The doorbuster deals and people lining up for hours may get all of the attention but there are much easier ways to get those great deals without wasting your Thanksgiving evening or sleep. Aside from a few deals, almost everything will be available online for the same prices. A nice kicker? Many places offer free shipping with their deals as well. You can do this all from the comfort of your own home without waiting in the cold for hours. Additionally, you can wait a few days to check out the Cyber Monday deals as well as comparing with other stores online to see who has the best offers! Overall, you are likely going to get just as great of a deal by shopping online and comparing prices as you are with joining the crazies.

An often overlooked, yet easy, method to get great discounts is by giving into the store’s attempts to connect with you. Follow them on social media, download their apps, register an account on their website, etc. These are all great ways to get exclusive coupons that can add up quickly helping you save big without wading through the crowds.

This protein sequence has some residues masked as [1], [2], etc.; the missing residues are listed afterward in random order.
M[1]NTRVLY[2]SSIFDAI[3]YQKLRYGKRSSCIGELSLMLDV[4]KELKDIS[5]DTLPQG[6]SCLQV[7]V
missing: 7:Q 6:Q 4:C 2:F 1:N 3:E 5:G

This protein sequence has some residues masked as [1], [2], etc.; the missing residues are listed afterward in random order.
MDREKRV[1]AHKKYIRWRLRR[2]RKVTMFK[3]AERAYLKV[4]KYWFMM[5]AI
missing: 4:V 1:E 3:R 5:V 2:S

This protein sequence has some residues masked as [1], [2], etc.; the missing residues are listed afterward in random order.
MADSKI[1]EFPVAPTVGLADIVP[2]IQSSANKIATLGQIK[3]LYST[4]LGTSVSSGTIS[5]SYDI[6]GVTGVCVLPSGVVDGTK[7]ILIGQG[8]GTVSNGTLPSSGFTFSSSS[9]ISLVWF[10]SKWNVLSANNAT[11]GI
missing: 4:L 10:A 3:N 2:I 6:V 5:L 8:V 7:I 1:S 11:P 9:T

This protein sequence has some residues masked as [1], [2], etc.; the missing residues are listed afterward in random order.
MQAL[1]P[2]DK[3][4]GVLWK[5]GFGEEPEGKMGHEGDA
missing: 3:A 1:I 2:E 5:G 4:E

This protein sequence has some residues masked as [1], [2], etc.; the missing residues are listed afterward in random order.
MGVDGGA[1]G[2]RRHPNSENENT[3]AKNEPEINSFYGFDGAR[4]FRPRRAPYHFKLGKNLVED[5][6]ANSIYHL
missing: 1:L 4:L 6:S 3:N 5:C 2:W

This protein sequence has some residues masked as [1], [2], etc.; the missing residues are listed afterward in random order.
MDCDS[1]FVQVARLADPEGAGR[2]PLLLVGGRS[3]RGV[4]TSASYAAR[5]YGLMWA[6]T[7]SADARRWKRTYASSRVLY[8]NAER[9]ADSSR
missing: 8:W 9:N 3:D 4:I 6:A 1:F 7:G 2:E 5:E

The experience of joining the pack for the crazy openings may appeal to some, but to many others it is a hassle not even worth contemplating. If you’ve tried it and never want to see that craziness again, or just don’t even want to see it, don’t feel like you can’t get great deals too. Just like any time you are shopping for big-ticket items you just need to compare prices, amass coupons and other discounts and you can come out hundreds of dollars ahead. The work you put in to shop intelligently is well worth the minimal effort it takes.

DIY Halloween Costume Ideas

17 Oct

www.purdue.edu/mymoney